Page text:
Dr. King: Treatment options for vitiligo are limited and often ineffective. This report highlights the possibility of targeted therapy of vitiligo using a relatively new class of medicines called Janus kinase (JAK) inhibitors. Based upon our understanding of vitiligo, JAK inhibition interrupts interferon gamma signaling, which perpetuates depigmentation.

Medical Research: What should clinicians and patients take away from your report?

Dr. King: There is hope that effective treatments will soon be available for vitiligo.

Medical Research: What recommendations do you have for future research as a result of this study?

Dr. King: Clinical trials using different JAK inhibitors, both topically and orally, are needed. Also, we need to better understand how important JAK 1/2 vs JAK 1/3 inhibition is to repigmentation.

Citation:

Craiglow BG, King BA. Tofacitinib Citrate for the Treatment of Vitiligo: A Pathogenesis-Directed Therapy. JAMA Dermatol. Published online June 24, 2015. doi:10.1001/jamadermatol.2015.1520.

Brett King, M.D., Ph.D., Assistant Professor of Dermatology, & Yale University School of Medicine (2015). JAK Inhibitors Offer Hope For Vitiligo 

Study Examines Risk of Alopecia Areata and Vitiligo in Stem Cell Recipients

MedicalResearch.com Interview with:
Rena Zuo, BA
MD Candidate at Duke University School of Medicine and

Edward W. Cowen, MD, MHSc
Senior Clinician
Head, Dermatology Consultation Service
Dermatology Branch
Center for Cancer Research National Cancer Institute
National Institutes of Health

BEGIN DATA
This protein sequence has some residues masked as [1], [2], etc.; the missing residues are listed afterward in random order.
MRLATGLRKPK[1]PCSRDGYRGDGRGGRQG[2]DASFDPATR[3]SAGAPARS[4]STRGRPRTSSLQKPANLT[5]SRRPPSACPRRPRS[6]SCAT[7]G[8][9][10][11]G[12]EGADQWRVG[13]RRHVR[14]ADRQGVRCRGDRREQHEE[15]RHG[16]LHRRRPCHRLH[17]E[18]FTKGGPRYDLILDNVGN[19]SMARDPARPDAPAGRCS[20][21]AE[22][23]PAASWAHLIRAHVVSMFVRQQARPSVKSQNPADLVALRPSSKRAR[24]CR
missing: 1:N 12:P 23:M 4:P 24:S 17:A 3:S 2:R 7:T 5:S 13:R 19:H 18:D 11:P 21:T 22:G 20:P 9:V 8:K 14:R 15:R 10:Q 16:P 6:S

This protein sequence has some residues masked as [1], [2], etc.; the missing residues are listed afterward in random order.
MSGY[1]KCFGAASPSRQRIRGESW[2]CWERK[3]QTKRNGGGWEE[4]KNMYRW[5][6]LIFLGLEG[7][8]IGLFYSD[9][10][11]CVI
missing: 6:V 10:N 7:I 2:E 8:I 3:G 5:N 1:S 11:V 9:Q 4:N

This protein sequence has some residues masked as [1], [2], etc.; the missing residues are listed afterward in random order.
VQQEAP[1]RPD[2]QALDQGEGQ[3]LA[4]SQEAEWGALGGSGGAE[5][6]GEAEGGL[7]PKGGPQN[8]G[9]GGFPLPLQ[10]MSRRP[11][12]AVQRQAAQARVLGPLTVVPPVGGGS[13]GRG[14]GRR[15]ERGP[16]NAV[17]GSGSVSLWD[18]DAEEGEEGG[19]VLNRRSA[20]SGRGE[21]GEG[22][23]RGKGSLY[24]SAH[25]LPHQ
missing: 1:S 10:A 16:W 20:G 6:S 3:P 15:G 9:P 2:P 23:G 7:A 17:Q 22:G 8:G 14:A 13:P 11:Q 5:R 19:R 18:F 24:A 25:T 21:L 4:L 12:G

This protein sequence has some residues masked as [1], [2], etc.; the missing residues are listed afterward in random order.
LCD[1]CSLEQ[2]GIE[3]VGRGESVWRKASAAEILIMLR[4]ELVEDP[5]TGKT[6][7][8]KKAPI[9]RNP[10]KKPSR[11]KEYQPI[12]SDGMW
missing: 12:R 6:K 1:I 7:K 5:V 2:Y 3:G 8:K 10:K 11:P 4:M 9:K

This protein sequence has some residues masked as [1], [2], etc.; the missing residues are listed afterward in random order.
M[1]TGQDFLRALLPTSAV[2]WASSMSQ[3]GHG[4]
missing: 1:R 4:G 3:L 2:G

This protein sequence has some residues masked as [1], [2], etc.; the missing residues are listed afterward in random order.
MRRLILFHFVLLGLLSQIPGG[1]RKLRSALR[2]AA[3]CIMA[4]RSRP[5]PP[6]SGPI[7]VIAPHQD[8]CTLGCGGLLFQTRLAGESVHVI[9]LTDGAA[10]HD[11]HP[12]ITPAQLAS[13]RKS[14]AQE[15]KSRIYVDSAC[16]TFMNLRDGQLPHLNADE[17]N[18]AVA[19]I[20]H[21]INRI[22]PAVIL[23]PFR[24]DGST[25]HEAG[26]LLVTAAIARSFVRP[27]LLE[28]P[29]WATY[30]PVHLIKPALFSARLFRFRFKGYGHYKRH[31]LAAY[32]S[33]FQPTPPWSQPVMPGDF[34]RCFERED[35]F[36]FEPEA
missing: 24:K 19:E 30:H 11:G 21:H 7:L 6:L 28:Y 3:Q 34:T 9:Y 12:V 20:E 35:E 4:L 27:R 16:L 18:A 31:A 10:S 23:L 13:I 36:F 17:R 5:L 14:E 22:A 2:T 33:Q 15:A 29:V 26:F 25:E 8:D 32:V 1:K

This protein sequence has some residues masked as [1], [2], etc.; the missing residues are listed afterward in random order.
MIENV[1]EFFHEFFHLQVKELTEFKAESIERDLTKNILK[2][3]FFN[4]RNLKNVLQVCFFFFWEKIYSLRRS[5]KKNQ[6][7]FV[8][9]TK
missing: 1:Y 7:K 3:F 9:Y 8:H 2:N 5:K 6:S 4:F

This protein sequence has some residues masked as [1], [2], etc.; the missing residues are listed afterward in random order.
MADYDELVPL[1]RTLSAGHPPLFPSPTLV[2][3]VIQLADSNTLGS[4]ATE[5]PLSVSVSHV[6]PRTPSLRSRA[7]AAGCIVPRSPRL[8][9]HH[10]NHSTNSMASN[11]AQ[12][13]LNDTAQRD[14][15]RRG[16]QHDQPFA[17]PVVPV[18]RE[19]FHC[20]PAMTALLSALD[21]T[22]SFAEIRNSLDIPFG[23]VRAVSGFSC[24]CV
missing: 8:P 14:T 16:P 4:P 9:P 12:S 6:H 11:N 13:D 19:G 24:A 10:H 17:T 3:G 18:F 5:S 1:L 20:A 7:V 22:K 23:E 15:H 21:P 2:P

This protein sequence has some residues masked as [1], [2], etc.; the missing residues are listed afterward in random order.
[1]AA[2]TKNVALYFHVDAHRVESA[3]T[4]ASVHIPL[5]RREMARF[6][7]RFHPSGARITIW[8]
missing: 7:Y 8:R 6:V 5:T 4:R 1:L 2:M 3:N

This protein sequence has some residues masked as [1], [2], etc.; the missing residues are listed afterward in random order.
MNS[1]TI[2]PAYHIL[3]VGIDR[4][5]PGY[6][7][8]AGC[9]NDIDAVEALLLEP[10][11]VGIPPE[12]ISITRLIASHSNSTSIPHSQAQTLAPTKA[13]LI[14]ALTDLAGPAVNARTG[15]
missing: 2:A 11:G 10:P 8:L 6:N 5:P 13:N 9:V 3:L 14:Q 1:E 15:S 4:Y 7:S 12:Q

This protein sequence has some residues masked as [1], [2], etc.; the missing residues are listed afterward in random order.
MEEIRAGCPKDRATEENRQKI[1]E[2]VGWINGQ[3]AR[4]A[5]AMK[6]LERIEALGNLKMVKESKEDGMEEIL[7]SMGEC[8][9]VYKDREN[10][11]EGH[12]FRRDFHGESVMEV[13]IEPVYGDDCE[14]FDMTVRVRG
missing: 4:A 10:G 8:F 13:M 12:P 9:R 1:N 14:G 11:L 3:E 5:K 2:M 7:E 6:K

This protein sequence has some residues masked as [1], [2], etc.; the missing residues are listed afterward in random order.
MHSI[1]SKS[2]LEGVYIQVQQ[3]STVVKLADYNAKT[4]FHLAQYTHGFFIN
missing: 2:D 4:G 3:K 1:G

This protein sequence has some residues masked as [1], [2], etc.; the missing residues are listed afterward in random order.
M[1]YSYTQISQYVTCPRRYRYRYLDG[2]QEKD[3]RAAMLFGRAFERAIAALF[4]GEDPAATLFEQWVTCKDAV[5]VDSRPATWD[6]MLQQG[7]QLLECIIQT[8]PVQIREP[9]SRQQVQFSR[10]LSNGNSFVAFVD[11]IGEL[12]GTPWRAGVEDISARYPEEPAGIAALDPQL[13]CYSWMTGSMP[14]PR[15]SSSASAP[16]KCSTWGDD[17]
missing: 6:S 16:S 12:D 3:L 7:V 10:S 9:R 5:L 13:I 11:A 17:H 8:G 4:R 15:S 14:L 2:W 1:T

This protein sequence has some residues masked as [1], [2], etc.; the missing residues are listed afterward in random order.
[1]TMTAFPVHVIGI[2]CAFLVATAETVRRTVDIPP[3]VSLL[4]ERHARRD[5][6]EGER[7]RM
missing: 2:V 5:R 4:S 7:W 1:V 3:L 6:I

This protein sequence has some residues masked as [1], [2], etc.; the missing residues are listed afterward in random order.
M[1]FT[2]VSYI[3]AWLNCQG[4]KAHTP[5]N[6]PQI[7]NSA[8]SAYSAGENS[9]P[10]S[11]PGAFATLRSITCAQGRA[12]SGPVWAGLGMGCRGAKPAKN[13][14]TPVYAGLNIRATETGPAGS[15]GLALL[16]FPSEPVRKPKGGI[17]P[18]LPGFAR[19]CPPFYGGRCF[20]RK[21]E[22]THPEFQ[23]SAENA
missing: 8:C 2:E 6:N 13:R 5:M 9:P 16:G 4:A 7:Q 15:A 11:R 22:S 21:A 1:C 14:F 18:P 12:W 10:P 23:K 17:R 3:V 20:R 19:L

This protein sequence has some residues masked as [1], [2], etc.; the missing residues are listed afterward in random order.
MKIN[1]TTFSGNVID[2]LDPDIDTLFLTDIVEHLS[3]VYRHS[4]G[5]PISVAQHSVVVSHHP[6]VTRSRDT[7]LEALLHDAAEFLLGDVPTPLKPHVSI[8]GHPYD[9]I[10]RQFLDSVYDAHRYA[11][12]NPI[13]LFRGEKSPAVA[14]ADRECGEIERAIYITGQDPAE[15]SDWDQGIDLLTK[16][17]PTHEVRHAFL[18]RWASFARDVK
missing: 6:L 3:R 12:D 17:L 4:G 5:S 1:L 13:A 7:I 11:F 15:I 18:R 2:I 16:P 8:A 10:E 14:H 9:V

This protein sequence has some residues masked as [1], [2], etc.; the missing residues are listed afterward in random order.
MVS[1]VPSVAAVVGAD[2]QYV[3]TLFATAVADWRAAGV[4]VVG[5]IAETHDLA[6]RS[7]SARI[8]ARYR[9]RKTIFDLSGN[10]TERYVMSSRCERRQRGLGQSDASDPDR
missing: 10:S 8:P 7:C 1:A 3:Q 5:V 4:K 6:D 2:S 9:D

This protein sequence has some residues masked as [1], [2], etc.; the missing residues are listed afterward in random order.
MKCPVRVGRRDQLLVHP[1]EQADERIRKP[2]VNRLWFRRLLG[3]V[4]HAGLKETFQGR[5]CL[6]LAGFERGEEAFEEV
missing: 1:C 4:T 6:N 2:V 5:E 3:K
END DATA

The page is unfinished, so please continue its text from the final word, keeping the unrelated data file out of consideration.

MedicalResearch: What are the main findings of the study?


Answer: Chronic graft-vs-host disease (cGVHD) is a debilitating multisystem disease that occurs in patients receiving allogeneic hematopoietic stem cell transplantations as treatment for hematologic disorders. Although the diverse clinical presentations of cGVHD frequently mimic other autoimmune diseases such as Sjögren syndrome and systemic sclerosis, and low-titer antibodies are commonly found in patients with cGVHD, the exact pathogenesis and role of autoimmunity in cGVHD are incompletely understood.

Our study is the first to characterize and identify risk factors associated with the development of two uncommon autoimmune phenomena, specifically alopecia areata and vitiligo, in the setting of cGVHD. Laboratory markers, including 11 antibodies, transplant-related factors, and other cGVHD systemic manifestations were analyzed.

Several particularly interesting results were found:

  1. Among 282 patients with cGVHD, 15 demonstrated vitiligo (14 of 282; 4.9%) and/or alopecia areata (2 of 282; 0.7%).
  2. Female donor and female donor to male recipient sex mismatch, in particular, are significantly associated with the development of vitiligo and/or alopecia areata.
  3. Positive anti-cardiolipin (ACA) IgG was also significantly associated with development of vitiligo and/or alopecia areata.